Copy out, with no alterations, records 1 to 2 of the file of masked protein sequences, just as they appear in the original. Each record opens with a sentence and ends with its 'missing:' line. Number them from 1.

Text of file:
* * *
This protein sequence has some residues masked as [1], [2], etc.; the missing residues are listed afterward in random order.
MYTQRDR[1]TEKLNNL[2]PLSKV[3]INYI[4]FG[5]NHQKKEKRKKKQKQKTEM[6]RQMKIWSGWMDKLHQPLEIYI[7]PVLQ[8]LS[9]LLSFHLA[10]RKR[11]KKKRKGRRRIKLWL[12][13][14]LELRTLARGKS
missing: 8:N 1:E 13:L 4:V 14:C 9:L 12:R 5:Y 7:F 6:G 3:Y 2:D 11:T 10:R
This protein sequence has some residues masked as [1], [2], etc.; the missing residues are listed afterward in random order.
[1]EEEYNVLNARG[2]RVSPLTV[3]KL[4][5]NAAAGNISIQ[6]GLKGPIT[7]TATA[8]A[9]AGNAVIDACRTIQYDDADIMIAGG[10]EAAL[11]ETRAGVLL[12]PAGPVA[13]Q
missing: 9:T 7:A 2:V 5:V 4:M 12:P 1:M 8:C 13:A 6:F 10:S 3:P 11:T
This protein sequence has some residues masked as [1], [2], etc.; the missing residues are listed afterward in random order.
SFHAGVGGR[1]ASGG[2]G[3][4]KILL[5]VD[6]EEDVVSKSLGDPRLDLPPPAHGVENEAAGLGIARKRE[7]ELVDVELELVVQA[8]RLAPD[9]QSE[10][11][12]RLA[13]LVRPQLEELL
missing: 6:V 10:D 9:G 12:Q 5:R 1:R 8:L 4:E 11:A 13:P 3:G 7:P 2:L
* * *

This protein sequence has some residues masked as [1], [2], etc.; the missing residues are listed afterward in random order.
MYTQRDR[1]TEKLNNL[2]PLSKV[3]INYI[4]FG[5]NHQKKEKRKKKQKQKTEM[6]RQMKIWSGWMDKLHQPLEIYI[7]PVLQ[8]LS[9]LLSFHLA[10]RKR[11]KKKRKGRRRIKLWL[12][13][14]LELRTLARGKS
missing: 8:N 1:E 13:L 4:V 14:C 9:L 12:R 5:Y 7:F 6:G 3:Y 2:D 11:T 10:R
This protein sequence has some residues masked as [1], [2], etc.; the missing residues are listed afterward in random order.
[1]EEEYNVLNARG[2]RVSPLTV[3]KL[4][5]NAAAGNISIQ[6]GLKGPIT[7]TATA[8]A[9]AGNAVIDACRTIQYDDADIMIAGG[10]EAAL[11]ETRAGVLL[12]PAGPVA[13]Q
missing: 9:T 7:A 2:V 5:V 4:M 12:P 1:M 8:C 13:A 6:F 10:S 3:P 11:T